No Time to Go Camping? Try an Outdoor Overnighter

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By the author of Street Survivalism: A Practical Training Guide To Life In The City and The Ultimate Survival Gear Handbook

Camping, backpacking, and an outdoor overnighter are time-proven activities to build fitness, stamina, confidence, self-reliance, and outdoor survival skills. It’s not for everyone, but most people I see trying it get addicted. The feelings of liberty and independence, the joys and thrills of being in the wilderness (and even the struggles), and the companionship are hard to let go of.

Those attributes and skills have a place in preparedness, undeniably. But even if you don’t see yourself bugging out into the woods if the SHTF, it’s still a great exercise, a much better way to spend time than binge-watching series on Netflix or scrolling on social media.

However, hitting the trail or going camping with the desired frequency may not be practical for the average urban dweller with a family, work, and other life commitments.

Introducing the outdoor overnighter.

An outdoor overnighter is a quick and short outing that works as an excellent alternative for those with limited time, fitness, and budget to experience the outdoors, get challenged, and make some achievements.

That’s my case, and maybe yours, too. I still do longer trips, bug-out dry runs, and other outdoor activities whenever I can, but during specific periods I may be forced to put that must aside for one reason or another. A quick trip that fits into a regular weekend or midweek holiday helps keep my outdoor spirit alive and sharpens my skills.

The upsides of an outdoor overnighter

Here are some other pros:

Low investment

The logistical and financial requirements to spend a night or two out backpacking and stealth camping closer to home make overnighters accessible and somewhat sustainable. Since I started doing these, my overall time spent outdoors has increased while my expenditure has remained stable.

Great to develop and fine-tune outdoor techniques

These short trips can be used to master or hone various survival skills, many of which can only be practiced in the wilderness or semi-rural settings to provide a much more complete experience. Things like starting fires with different methods (or in challenging conditions), building shelters and water catchment systems, navigation, orienteering, trapping and foraging, etc.

Detox and slow down

I live in an apartment building smack dab in the middle of a big, crazy city. It’s as noisy, frantic, polluted, and overcrowded as other metropoles. I must get away from that and into nature as often as possible to slow down, reflect, and recharge.

Build fitness

And some toughness, too. A quick out-and-back weekend walk into the woods can still be good exercise, especially if done frequently and with a backpack. Plus, we get some exposure to sun, wind, rain, and nature.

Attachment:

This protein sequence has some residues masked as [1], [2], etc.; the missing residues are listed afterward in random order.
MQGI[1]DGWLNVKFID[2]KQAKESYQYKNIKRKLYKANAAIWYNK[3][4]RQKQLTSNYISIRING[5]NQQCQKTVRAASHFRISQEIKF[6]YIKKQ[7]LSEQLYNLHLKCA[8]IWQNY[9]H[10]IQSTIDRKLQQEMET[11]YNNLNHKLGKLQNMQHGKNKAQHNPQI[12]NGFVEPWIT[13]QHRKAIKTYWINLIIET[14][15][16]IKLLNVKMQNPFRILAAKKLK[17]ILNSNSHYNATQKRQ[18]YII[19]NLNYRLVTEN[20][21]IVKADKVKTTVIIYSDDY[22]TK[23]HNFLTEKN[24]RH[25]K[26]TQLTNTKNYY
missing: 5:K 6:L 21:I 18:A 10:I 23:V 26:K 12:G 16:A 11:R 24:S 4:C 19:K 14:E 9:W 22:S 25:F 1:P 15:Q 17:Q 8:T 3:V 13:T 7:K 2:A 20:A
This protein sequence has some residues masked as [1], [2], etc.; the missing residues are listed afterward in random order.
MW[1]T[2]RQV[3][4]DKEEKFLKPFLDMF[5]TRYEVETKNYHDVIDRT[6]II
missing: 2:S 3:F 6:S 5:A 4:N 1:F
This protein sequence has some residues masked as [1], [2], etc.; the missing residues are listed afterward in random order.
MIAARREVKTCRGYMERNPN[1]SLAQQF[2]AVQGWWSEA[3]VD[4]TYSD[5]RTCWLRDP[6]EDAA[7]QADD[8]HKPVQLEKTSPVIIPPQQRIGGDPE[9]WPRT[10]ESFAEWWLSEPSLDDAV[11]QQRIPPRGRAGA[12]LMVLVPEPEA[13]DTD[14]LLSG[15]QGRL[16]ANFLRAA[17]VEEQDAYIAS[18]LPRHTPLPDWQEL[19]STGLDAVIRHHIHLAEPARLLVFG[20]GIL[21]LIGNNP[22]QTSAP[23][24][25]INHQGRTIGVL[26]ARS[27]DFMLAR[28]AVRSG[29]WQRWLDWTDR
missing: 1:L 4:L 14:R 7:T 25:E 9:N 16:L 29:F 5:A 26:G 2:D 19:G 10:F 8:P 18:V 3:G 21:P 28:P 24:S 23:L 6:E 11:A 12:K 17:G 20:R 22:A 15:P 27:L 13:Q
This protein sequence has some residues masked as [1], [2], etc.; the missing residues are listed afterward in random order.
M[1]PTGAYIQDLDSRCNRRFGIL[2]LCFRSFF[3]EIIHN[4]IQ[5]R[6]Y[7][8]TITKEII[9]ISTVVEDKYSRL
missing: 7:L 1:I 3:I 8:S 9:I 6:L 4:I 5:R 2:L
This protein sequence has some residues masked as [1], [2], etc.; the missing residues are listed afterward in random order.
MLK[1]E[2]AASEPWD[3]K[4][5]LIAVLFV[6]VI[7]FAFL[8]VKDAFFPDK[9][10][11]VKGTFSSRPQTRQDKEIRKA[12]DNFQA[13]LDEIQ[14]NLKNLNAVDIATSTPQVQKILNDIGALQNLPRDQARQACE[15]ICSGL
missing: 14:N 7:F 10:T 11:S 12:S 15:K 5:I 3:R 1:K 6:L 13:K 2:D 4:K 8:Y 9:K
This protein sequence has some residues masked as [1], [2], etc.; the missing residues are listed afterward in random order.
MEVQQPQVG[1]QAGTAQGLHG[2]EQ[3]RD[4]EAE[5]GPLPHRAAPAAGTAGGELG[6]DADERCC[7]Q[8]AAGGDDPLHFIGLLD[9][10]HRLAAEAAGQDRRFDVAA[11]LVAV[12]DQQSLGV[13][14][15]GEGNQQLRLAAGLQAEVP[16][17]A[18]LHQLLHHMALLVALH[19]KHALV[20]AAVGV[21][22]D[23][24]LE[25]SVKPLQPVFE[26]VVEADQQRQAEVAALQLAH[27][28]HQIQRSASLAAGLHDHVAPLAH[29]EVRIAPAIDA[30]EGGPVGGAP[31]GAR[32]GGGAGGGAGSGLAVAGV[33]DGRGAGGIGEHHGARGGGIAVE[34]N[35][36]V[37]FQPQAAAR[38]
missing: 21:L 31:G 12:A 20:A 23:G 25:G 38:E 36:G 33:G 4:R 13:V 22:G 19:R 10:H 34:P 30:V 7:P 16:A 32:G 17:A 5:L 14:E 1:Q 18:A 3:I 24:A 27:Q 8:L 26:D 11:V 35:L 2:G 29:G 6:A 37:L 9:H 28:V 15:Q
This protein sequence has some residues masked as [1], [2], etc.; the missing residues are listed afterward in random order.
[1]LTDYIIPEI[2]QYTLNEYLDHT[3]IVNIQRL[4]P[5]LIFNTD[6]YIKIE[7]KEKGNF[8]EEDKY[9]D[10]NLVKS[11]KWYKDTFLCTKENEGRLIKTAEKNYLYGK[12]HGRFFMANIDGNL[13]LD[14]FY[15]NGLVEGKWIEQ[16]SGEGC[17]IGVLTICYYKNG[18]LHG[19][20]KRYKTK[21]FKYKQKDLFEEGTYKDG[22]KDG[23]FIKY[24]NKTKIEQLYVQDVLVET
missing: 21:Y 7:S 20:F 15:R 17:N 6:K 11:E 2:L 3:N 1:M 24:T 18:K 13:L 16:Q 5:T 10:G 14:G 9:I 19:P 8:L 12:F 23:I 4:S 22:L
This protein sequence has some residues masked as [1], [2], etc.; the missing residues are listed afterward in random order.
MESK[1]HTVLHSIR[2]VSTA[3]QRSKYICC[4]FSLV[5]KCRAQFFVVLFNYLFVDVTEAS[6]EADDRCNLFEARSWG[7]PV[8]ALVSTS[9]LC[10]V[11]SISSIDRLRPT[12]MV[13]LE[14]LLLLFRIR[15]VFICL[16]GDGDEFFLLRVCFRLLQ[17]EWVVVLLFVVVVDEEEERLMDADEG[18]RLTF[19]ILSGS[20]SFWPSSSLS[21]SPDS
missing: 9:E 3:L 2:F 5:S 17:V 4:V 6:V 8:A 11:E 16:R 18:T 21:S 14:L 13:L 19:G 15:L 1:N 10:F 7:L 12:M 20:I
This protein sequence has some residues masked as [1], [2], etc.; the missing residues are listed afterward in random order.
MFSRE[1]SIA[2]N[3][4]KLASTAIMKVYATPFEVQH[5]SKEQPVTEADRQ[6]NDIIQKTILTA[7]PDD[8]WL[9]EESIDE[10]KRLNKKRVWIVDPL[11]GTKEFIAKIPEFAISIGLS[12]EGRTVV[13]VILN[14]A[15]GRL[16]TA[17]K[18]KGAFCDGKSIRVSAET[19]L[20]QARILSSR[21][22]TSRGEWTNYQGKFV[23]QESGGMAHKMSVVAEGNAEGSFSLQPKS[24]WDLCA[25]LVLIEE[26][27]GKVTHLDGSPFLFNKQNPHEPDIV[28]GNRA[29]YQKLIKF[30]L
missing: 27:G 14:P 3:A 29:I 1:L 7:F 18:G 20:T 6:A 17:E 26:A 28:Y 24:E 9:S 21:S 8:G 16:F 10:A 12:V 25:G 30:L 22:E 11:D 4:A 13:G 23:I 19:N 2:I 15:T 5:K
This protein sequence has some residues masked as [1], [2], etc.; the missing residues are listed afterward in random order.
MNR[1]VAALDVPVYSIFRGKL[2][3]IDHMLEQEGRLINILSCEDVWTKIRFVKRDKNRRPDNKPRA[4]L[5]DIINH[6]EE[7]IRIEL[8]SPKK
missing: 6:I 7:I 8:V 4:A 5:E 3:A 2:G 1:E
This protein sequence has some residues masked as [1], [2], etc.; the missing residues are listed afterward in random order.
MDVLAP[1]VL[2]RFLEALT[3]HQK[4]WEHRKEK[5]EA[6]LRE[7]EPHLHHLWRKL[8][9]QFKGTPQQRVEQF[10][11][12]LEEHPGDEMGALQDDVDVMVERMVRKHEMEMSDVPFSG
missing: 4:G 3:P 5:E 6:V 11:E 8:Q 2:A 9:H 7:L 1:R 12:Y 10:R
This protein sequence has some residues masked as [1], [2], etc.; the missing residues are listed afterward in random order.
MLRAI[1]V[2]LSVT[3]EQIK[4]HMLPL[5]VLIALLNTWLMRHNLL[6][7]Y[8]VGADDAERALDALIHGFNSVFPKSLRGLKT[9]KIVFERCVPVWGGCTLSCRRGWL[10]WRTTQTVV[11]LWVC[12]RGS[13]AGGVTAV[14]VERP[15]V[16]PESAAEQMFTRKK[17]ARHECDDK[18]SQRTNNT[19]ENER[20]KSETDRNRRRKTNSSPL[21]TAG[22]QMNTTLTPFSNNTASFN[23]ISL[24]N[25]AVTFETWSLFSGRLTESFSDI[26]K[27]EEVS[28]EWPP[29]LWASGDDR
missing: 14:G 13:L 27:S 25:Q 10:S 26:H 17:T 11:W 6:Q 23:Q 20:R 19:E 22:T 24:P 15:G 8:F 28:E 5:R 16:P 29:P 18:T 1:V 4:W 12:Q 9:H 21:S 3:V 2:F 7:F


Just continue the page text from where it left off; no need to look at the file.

Can be done in the city

When I was a kid in the 1970s and 80s, we’d go into large undeveloped areas near my home to build cabins and tents, traps, hunt small animals, and make fires. We’d fight off intruders and wage war against competing groups. It was all fun and games.

Thanks to property development, those areas are almost nonexistent, and city camping is prohibited, as it is in US cities and most other countries. Despite that, stealth camping is more common than people think, despite involving violating a series of laws and social norms. Enforcement requires detection, and the homelessness crisis makes staying on the streets the only alternative for millions everywhere, further blurring these lines.

Is stealth camping an option for you?

I have been stealth camping in my city for over a decade, mostly in parks and forested areas such as bike routes and other public green lands. I also conduct small groups as part of the survival course I promote here (that’s different from the street survival training outlined in my book, which consists of finding safe shelters and living like a homeless person).

You should decide whether that’s an option because it’s also a matter of location: stealth camping in parks and other areas is more challenging (or risky) in some places than it is in others. I suggest researching beforehand or finding a group already into it if you’d like to go that route.

Outdoor overnighters require less gear and less time

As mentioned, overnighters require significantly less gear, supplies, and free time than “traditional” excursions.
However, as with any outdoor activity, it’s still crucial to stay protected from the elements and have some basics covered, such as lighting and first aid. Also, there’s some basic research and planning involved to ensure a successful outing:


The list of equipment must include the basics for a safe, protected, and relatively comfortable overnight in the outdoors:

  • A shelter
  • Adequate sleeping gear for the weather
  • Light source(s)
  • A small first-aid kit just in case